At East Campus HouseComm last week, we learned something unexpected. Our housemasters of several years, Prof. Julian Wheatley and his wife Marjorie, will be leaving for South Asia at the end of this school year. Which means that we will have to find a new housemaster. The new housemaster will be chosen by a committee, which is comprised of other housemasters, Student Life staff, two GRTs, and two residents of the dorm. We held elections to choose the two student reps. A lot of people ran, more than I’ve seen run for any position in East Campus. We talked about ourselves for a few minutes, then got kicked out so that everyone could talk about us and the halls could vote (in EC, there are ten halls, and each hall gets a single vote in HouseComm). Eventually, Conor ’07 (of 2nd West) and I were chosen for the two spots, giving me yet another hat to wear.
Whoever the new housemaster is, I’m only going to have to live with him or her for a year. Same for Conor. But we both think it’s really important to make sure that EC gets a good housemaster, because we want EC to continue to be EC after we are gone. I believe that this illustrates an important point about MIT.
At many universities, policy-makers act under the assumption that there is no institutional memory and that attitudes are transient, and they’re often correct. They figure that most current students will be gone within four years, and that the ones coming in will be okay with whatever is put into place because they’ve never known anything else. And the students also figure that they’re going to be gone in a few years, and why bother to care about something that’s not going to affect them personally?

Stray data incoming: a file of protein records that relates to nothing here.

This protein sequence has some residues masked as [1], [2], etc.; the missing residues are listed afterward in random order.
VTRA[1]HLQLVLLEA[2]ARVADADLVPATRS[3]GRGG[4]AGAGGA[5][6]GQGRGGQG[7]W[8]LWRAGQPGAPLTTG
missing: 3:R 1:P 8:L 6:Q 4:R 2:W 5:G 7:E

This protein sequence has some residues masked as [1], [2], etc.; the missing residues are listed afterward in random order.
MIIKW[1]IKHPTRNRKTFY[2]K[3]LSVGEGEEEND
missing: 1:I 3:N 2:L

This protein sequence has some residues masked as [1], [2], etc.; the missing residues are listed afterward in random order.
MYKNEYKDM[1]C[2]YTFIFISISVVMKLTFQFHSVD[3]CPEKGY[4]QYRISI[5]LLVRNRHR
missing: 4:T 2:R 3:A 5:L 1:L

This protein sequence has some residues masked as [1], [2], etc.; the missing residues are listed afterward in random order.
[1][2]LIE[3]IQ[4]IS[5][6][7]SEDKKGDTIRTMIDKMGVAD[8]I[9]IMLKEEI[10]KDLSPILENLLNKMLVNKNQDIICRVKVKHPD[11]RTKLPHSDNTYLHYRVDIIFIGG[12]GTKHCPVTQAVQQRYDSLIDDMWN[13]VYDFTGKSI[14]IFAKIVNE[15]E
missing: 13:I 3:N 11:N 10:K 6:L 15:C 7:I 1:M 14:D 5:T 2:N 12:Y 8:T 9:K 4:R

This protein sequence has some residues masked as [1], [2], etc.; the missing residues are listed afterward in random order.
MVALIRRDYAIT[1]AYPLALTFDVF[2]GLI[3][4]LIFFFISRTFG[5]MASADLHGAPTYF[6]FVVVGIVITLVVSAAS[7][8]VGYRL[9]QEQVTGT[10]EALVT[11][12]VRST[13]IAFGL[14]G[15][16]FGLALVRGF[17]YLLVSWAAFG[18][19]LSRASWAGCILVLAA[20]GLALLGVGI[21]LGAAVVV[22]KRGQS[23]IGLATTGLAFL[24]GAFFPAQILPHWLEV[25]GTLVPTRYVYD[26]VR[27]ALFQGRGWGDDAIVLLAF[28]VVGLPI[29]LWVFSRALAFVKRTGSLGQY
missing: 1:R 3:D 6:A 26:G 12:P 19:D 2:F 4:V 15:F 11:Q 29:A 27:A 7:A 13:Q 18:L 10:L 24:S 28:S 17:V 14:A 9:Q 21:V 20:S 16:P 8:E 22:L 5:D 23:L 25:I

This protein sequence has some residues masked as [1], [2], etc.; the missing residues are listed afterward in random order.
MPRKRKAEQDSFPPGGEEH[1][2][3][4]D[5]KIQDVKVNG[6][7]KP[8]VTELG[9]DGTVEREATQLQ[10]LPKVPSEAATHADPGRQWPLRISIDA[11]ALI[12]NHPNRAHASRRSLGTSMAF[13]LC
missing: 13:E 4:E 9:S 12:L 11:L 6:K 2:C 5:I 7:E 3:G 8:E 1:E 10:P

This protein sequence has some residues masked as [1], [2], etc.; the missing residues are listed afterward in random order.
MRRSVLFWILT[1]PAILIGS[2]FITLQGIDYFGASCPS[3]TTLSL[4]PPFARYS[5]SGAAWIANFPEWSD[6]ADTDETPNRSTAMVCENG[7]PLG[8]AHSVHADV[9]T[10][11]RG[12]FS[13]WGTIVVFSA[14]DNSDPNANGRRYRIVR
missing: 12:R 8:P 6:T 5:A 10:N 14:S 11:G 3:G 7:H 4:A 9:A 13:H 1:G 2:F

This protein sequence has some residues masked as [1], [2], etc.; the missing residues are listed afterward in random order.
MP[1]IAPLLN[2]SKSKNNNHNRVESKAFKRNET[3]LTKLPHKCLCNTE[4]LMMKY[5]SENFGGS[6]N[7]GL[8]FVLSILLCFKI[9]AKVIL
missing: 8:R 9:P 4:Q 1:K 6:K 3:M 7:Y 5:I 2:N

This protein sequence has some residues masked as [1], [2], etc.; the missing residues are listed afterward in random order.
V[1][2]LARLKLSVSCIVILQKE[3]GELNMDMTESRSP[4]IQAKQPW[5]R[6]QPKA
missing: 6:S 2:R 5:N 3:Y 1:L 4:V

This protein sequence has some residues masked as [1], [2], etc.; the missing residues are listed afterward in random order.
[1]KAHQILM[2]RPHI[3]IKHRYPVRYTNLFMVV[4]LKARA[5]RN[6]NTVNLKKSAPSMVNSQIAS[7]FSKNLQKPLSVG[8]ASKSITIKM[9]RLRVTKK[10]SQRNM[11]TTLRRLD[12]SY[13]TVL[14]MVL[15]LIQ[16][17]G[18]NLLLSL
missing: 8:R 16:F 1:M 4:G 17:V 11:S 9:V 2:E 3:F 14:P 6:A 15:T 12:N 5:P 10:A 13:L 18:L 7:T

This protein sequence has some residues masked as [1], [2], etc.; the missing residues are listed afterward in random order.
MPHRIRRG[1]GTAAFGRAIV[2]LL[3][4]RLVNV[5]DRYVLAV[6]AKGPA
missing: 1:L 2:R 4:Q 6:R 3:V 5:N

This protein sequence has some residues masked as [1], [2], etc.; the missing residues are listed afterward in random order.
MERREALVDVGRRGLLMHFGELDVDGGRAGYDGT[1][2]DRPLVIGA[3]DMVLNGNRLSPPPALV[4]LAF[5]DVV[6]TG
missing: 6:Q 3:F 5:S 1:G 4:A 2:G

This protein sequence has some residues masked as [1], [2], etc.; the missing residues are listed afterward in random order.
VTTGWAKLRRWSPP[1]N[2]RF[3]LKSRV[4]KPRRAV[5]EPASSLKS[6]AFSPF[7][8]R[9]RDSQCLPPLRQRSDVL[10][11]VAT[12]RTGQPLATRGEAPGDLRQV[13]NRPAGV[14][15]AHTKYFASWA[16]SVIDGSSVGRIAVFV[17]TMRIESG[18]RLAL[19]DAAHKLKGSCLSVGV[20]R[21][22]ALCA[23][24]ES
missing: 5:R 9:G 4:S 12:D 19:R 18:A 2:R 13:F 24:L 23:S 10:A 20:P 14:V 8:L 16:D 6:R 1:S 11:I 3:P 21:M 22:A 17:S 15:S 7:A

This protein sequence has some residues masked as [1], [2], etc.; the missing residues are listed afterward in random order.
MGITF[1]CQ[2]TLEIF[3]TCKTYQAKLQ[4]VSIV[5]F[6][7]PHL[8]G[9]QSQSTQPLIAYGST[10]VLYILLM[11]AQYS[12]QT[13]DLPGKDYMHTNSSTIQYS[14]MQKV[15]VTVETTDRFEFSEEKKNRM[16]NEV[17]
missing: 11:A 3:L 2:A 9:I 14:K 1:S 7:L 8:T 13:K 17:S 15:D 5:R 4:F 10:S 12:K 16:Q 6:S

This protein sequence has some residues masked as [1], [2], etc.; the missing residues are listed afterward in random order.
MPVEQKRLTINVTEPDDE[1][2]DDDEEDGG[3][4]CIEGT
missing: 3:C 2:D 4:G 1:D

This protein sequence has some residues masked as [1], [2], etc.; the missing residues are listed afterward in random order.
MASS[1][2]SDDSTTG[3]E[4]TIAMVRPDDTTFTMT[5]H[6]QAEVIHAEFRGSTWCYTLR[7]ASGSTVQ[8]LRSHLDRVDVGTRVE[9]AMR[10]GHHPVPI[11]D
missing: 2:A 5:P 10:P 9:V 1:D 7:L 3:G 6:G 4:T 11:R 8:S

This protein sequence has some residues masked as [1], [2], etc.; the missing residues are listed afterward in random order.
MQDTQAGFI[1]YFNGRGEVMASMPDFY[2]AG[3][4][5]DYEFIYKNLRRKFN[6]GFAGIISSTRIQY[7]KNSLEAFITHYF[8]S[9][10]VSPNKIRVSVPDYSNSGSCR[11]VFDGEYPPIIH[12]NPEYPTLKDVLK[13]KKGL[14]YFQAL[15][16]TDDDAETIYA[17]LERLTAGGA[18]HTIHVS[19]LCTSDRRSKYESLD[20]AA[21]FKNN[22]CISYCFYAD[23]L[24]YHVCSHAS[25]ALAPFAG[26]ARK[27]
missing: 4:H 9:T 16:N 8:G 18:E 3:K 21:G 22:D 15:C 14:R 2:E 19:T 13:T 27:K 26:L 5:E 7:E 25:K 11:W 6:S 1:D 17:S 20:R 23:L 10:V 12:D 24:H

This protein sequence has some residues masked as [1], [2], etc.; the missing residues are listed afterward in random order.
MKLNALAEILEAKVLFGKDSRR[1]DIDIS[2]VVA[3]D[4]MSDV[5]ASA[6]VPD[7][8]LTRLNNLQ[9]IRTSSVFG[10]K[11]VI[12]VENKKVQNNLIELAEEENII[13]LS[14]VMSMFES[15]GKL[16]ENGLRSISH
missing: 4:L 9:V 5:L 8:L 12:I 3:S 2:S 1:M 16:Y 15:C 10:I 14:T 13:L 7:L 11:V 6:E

Anyone who tried to do this at MIT would run into significant difficulty. Because of the famed “oral tradition”, the number of grad students who were MIT undergrads Back In The Day, the number of alums generally lurking around, and forums like mit-talk (a mailing list) and white-magic (a zephyr instance), memories stay around for a long time. There’s a lot less transience. Students truly feel that MIT is their “community” and not simply their school, not a place they’re merely passing through, and they have enough of an emotional investment to want to make sure that the things they care about are preserved for future generations of students.
As someone active in student government, I spend a lot of time thinking about and working on things that will impact future students as much as or more than current ones. Over the last couple of weeks, there’s been a huge increase in the number and intensity of rumors about mandatory meal plans (this is one of those issues where the rumors never actually go away, sort of like the US government’s Terror Alert Level never goes down to green, but where they increase in intensity when something’s up other than the usual free-floating paranoia). I spent quite a while trying to track down these rumors and talking to others about them, including a half-hour conversation with Jeff ’06, President of Random Hall, at a Halloween party. Much to my relief, Dean of Student Life Larry Benedict told us quite firmly that he did not intend for there ever to be mandatory meal plans. But given that Jeff will be out of here soon and I’ll probably be out of here before such plans would be implemented, it illustrates my point about students caring very deeply about MIT and its culture beyond their own time here.
Of course, as I indicated previously (and in this entry), “their own time here” is not always well-defined. I went to see the Star Wars musical last night. It was a fantastic show, and Great Job! to my friends who were involved in it, but the reason I bring it up is that, if you look at the cast list, there’s a lot of people who are, shall we say, not very current. Like Rob ’96, who played Uncle Owen and Jabba the Hut. And David ’89, who played Ben/Obi-Wan Kenobi. And the wonderful Edmund “Bonk” ’99, who played Chewbacca…but who I usually associate with having been one of the great activists who founded the now-defunct student advocacy organization ILTFP (I Love This F—ing Place) many years ago.
And of course, moving away from the Star Wars thing but still thinking of alums, there’s Matt, who was no slouch himself when it came to the activism thing. ;) I’ve had some good conversations with Matt.
Where are we going? Sometimes I’m not sure, but reflecting on what I know of the past, I hope I’m doing a good enough job helping to make it a good place.